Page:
For smaller devices, the memory size of the program is a big problem and the second issue is the power requirement. So to overcome these issues we need a simple, small, and binary protocol. Furthermore, some devices connect directly via a gateway, so these devices require 2 protocols that connect via a gateway.
One to connect to the gateway, and then another from the gateway to the cloud. Once and for all, for the architecture, there is a requirement to support transport and protocol bridging, so we need a binary protocol to the device protocol the device but allow an HTTP-based API to control the device that we expose to third parties.
We know that active management of PCs, mobile phones, and other devices become increasingly important, requirements for IoT devices are as follows:-
- The ability to disconnect a stolen device
- The ability to update the software on a device
- Updating security credentials
- Remotely enabling or disabling certain hardware capabilities
- Locating a lost device
- Wiping secure data from a stolen device
- Remotely re-configuring Wi-Fi, GPRS, or network parameters
Data Collection, Analysis, and Actuation
Some IoT devices are based on UI but IoT devices are based on one or more sensors, one or more actuators, or a combination of both. The system requirement is that we collect data from very large numbers of devices, store it, analyze it, and then act upon it.
The principle behind designing the reference architecture is to manage very large numbers of devices. If these devices are creating constant streams of data, then this makes a significant amount of data. The requirement is for a highly scalable storage system, which can handle diverse data and high volumes.
Any server-side architecture should be highly scalable and be able to support millions of devices all constantly sending, receiving, and acting on data. “High-scalability architectures” have come with an equally high price – both in hardware, software, and complexity.
For this architecture, the main requirement is to support scaling from a small deployment to a very large number of devices. The ability to scale the serverside out on small cheap servers is an important requirement to make this an affordable architecture for small deployments as well as large ones.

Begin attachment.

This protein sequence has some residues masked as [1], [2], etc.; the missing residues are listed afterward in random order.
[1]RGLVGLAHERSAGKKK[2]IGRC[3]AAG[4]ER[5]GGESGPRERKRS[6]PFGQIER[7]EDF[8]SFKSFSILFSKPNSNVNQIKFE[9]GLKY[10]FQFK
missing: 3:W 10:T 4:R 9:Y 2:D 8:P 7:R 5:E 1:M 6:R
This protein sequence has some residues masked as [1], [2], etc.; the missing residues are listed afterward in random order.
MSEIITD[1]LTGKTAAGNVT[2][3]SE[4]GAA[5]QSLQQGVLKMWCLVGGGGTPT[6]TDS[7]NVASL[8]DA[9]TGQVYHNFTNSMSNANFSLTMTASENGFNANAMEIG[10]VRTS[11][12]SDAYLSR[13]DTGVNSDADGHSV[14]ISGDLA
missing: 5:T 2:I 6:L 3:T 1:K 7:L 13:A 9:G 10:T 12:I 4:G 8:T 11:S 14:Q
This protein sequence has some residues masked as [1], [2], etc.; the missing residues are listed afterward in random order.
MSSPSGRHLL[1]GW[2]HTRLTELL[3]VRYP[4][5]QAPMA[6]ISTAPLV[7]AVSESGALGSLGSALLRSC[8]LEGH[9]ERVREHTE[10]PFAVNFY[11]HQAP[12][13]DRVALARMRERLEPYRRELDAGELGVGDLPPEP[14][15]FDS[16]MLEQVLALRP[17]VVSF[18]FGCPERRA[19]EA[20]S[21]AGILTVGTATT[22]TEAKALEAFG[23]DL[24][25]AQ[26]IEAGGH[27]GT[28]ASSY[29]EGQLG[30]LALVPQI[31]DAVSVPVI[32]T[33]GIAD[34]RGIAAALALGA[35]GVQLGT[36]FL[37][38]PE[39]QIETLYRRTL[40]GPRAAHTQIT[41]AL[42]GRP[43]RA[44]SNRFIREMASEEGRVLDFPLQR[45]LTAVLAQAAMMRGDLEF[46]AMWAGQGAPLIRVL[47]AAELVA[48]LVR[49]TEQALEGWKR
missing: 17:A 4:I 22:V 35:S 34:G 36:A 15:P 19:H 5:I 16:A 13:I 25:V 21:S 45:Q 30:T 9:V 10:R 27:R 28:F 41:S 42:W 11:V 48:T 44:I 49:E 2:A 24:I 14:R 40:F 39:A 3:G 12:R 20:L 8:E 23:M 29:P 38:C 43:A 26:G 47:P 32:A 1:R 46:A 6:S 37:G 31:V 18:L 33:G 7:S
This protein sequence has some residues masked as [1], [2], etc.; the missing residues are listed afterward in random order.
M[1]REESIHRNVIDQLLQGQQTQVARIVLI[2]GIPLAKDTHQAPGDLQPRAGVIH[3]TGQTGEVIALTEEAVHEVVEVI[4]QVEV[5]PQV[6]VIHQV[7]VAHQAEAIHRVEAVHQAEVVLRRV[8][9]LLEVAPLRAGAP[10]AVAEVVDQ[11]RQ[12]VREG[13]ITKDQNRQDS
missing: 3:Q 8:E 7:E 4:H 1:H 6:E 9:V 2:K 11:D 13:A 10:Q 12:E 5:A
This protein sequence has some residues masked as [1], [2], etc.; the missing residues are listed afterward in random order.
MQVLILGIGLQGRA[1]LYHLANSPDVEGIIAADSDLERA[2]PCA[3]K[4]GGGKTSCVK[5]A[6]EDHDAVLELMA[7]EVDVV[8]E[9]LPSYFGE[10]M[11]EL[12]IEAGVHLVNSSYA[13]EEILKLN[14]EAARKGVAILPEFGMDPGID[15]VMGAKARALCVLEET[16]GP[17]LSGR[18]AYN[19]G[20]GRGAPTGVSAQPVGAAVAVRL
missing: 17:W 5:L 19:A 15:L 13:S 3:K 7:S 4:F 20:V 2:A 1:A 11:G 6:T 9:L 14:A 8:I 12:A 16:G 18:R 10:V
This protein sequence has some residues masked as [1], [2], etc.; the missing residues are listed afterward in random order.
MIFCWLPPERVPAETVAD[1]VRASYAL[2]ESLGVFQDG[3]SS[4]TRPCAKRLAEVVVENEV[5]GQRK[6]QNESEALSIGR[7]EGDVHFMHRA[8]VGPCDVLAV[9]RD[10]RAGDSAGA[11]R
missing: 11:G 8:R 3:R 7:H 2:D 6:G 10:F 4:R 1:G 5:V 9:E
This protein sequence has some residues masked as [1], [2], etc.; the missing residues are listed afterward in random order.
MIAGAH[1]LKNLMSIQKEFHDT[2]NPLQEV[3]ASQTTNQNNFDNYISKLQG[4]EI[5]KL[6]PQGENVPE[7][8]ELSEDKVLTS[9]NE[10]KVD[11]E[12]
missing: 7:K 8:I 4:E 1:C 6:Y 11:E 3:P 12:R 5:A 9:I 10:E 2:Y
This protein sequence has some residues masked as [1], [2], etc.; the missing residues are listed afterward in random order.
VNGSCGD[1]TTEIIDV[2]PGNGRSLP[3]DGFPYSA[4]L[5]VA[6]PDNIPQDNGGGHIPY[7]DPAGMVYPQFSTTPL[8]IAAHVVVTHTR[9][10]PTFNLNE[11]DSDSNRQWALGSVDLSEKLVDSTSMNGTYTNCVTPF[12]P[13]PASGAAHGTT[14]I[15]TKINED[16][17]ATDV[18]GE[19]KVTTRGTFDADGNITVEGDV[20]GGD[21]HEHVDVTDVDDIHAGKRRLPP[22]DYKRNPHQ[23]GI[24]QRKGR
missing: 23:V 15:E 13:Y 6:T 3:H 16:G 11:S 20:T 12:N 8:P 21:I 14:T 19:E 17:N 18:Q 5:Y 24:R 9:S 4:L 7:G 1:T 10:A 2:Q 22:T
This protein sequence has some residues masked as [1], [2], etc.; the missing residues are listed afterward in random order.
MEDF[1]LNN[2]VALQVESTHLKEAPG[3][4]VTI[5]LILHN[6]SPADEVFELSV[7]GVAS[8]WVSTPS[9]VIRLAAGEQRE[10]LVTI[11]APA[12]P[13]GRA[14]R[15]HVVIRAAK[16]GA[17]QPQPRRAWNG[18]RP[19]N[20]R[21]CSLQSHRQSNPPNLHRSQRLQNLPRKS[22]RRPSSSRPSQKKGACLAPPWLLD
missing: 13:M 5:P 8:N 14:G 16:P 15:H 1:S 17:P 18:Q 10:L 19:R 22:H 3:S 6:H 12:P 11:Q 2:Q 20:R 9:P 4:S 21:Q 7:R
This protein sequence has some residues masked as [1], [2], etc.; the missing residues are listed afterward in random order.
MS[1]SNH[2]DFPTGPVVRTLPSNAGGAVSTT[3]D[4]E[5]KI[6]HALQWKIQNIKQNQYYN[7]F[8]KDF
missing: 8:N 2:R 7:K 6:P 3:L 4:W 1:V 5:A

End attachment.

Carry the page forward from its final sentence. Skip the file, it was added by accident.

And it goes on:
For IoT architecture, security is the most important component. IoT devices are often collecting highly personal data, and by their nature are bringing the real world onto the Internet (and vice versa). Now three categories of risks are as follows:
- Risks are inherent in any Internet system, but product/IoT designers may not be aware of that risks.
- Specific risks that are unique to IoT devices.
- Safety to ensure no harm is caused by, for instance, misusing actuators.
The first category includes simple things such as locking down open ports on devices. The second category is related to IoT hardware, for eg. the device may have its secure information read. Another example is the ability of someone to attack the hardware to understand security.
For IoT security, 2 important issues are concerned with identity and access management. Identity is an issue where there are often poor practices implemented. For example, the use of clear text/ Base64 encoded user IDs/passwords with devices and machine-to-machine (M2M) is a common mistake.
Another common issue is to hard-code access management rules into either client- or server-side code. A powerful approach is to utilize models such as “Attribute-Based Access Control” and “Policy-Based Access Control”. These approaches are provided by the XACML standard5. Such approaches remove access control decisions from hard-coded logic and externalize them into policies, which enabled the following:
- More powerful and appropriate decisions
- Can potentially be based on contexts such as location, which network is being used, or the time of day.
- Access control can be analyzed and audited.
- Policies can be updated and changed, even dynamically, without recording or modifying devices. Our security requirements should support this.
- Encryption on devices that are powerful enough.
- A modern identity model based on tokens and not user ids/passwords.
- The management of keys and tokens as smoothly/remotely as possible.
- Policy-based and user-managed access control for the system based on XACML